It’s not because we necessarily wanted to see Brett Favre win the Super Bowl, but because he had to. It was essential that the man win it all again so he could ride off into the sunset, never to be heard from again on a football field. Though he is an amazing player to watch – his talents at 40 are still far and above those of most players – and most of us are too in awe of him to truly be bothered by him during the season, he has become a nightmare during the off-season.
Perhaps it is not entirely his fault, and has much more to do with the love affair the media (i.e. ESPN) has with Favre, but for any sports fan, enduring the winter-summer Favre storyline that has become a yearly tradition is also something I dread.
It starts innocently enough, with Favre saying “It’s hard to even think about anything other than the loss”, though we will all know what he’s thinking soon enough. Or not thinking. Or at least mulling over. Maybe he’ll retire – yeah, he’ll definitely retire. But, hey, he looked good at forty, so why not? Will he? Won’t he? Isn’t there other sports news out there?
The overhead video last summer that chronicled Favre simply getting off a plane to meet with Brad Childress was like watching a video feed of the Pope; Favre has become sacred, something other-worldly. Apparently, the media circus – with ESPN inevitably acting like the ringleader – likes to think we hang on every word of those who study the game, as if they have any idea what Favre might do. They beat the subject into the ground until it has become well, fodder for articles like these, and they refuse to learn their lesson.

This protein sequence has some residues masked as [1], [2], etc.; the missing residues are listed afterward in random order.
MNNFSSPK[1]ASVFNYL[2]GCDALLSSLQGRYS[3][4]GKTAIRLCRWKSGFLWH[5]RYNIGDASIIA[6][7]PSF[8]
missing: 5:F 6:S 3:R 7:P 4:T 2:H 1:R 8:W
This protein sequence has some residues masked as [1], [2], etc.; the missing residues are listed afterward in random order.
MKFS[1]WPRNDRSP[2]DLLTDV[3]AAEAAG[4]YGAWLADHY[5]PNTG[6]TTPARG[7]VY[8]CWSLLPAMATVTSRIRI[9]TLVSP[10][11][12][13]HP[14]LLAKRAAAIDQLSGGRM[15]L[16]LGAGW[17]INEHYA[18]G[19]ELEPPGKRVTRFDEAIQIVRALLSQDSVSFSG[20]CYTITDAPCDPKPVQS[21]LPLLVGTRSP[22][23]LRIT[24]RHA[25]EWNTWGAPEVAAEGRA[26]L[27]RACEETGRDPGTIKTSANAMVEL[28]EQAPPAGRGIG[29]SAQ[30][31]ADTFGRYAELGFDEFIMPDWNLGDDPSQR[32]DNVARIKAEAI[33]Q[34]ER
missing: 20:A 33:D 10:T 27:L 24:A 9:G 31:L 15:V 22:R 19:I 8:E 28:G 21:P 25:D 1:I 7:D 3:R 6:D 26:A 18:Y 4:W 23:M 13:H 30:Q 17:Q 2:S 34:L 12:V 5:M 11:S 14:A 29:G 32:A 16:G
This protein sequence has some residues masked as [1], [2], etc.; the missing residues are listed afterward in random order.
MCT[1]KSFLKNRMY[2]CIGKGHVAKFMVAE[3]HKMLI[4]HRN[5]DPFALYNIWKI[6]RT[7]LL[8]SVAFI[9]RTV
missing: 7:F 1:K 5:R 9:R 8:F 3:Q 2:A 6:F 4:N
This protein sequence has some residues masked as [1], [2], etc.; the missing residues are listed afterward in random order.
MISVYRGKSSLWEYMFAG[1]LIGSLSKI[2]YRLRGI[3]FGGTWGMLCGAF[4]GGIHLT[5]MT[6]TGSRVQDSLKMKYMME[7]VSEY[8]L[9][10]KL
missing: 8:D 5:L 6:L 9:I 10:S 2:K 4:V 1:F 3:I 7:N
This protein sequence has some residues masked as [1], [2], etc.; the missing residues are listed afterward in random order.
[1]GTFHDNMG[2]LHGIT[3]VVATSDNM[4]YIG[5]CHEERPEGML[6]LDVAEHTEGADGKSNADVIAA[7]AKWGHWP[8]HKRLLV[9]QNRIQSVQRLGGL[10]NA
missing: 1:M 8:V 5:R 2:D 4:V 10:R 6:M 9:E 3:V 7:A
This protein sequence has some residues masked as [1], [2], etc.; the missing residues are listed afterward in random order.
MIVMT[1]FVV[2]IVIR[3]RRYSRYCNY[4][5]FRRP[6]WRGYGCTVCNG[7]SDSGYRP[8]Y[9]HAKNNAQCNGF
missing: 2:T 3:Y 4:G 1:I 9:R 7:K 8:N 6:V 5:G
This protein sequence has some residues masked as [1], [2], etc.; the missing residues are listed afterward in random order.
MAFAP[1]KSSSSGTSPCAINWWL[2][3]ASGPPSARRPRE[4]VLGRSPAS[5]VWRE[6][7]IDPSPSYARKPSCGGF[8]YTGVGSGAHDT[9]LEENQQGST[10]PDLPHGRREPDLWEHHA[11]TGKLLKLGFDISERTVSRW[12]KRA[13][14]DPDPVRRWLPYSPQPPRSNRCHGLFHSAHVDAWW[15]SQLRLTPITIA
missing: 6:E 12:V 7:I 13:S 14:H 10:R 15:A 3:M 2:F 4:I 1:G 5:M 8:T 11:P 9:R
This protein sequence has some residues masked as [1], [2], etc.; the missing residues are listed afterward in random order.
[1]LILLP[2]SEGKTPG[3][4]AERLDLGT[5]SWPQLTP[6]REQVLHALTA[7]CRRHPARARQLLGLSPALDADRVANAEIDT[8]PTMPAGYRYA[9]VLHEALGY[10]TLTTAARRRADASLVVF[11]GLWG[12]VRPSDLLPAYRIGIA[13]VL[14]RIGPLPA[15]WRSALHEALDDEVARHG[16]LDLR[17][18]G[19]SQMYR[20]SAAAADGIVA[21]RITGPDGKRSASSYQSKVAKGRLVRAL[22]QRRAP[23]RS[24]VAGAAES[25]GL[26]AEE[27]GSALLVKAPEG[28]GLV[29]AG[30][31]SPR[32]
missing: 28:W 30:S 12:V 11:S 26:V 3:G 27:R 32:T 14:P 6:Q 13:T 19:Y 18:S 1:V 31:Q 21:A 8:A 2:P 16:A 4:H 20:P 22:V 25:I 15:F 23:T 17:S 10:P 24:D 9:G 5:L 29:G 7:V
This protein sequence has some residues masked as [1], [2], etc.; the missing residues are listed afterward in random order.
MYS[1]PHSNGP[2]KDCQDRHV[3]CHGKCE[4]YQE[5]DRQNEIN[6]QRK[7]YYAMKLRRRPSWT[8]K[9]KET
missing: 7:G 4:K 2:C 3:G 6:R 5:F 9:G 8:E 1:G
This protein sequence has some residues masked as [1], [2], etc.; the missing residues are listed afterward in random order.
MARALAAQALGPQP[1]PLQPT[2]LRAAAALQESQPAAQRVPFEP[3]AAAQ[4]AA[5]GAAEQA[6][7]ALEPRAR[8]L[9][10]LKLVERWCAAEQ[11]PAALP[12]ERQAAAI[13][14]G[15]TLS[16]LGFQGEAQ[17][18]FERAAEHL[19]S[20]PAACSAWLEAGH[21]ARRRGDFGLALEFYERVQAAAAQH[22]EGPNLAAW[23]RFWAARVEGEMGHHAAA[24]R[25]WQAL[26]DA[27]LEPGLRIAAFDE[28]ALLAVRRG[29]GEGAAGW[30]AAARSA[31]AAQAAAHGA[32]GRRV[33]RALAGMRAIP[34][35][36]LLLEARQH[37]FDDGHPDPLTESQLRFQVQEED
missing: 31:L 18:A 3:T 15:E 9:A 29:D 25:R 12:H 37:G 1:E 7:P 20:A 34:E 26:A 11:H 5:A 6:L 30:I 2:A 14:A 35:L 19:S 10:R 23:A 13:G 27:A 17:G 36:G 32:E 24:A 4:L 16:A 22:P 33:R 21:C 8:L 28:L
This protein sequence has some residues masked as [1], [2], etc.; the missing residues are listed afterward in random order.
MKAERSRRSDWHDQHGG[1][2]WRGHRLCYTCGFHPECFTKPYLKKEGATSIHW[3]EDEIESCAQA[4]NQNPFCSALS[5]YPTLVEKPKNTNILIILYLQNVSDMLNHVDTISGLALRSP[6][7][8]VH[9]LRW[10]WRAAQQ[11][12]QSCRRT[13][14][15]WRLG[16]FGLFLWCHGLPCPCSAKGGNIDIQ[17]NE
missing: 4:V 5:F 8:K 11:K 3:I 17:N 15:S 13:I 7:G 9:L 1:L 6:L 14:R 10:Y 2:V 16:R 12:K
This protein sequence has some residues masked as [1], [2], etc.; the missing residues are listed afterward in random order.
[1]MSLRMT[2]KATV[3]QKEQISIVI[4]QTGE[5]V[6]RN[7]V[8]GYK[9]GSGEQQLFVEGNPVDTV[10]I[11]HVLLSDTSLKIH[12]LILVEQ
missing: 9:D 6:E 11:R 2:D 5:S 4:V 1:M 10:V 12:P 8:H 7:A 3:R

Which is why Brett Favre not only needed to beat the New Orleans Saints, but he needed to go to Miami and defeat Peyton Manning and the Indianapolis Colts. Winning that Super Bowl would have all but guaranteed the end of the torture that we are most assuredly about to be subjected to.
But don’t be fooled by a press conference announcing his retirement! That is merely the first trick to be played on you. You might be thinking, “Well, this is it, it’s finally over. Favre has shed some tears and he’s going to walk away from the game under his own accord.” Then the rumbling begins.
There will always be a team that needs a quarterback that didn’t score one through free agency or the draft. Favre will be lingering out there, those old bones tantalizing coaches looking for an edge. And who can blame any of them? Favre is still a great quarterback, despite the last two throws of his last two NFC Championships. I’d be fine with him playing until he was 50, or even 100. But I can do without all the useless speculation.
Yet, here I am talking about it. Man, it would have been really nice if Favre could have won Super Bowl XLIV.